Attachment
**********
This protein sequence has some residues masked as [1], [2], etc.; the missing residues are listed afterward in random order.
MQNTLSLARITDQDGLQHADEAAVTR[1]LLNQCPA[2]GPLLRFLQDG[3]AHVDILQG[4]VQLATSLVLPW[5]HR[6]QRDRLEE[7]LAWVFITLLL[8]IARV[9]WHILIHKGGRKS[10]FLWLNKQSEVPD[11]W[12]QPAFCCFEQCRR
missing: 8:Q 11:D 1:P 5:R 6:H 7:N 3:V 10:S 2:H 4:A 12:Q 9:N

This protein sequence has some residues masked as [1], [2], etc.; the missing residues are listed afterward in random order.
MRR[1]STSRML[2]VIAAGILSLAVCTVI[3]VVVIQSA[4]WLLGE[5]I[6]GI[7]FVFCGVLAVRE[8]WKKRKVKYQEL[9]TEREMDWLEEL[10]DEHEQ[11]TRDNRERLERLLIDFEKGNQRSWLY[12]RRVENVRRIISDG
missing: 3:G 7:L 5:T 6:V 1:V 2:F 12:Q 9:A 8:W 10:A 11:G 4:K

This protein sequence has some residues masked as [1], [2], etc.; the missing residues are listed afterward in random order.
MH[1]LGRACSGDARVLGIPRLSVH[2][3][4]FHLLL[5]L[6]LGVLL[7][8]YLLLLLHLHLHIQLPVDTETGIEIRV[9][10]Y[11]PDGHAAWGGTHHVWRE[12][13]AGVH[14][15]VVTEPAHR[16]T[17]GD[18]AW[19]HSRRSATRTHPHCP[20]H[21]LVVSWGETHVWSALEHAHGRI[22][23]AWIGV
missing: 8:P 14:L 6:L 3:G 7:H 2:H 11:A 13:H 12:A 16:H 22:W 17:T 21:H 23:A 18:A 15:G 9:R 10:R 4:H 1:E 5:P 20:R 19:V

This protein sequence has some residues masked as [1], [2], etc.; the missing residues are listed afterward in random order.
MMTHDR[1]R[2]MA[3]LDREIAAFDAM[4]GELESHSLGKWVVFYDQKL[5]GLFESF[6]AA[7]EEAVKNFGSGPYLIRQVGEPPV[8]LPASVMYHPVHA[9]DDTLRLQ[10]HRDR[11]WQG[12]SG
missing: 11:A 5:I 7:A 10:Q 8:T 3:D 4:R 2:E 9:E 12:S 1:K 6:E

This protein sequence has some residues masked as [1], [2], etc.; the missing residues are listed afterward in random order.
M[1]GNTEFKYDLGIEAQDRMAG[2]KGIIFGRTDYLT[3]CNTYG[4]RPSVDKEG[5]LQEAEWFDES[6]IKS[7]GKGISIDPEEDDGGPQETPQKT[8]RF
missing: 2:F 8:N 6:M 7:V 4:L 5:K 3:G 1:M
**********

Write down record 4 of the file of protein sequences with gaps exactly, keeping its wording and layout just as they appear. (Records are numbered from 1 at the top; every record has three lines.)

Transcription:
This protein sequence has some residues masked as [1], [2], etc.; the missing residues are listed afterward in random order.
MMTHDR[1]R[2]MA[3]LDREIAAFDAM[4]GELESHSLGKWVVFYDQKL[5]GLFESF[6]AA[7]EEAVKNFGSGPYLIRQVGEPPV[8]LPASVMYHPVHA[9]DDTLRLQ[10]HRDR[11]WQG[12]SG
missing: 11:A 5:I 7:A 10:Q 8:T 3:D 4:R 2:E 9:E 12:S 1:K 6:E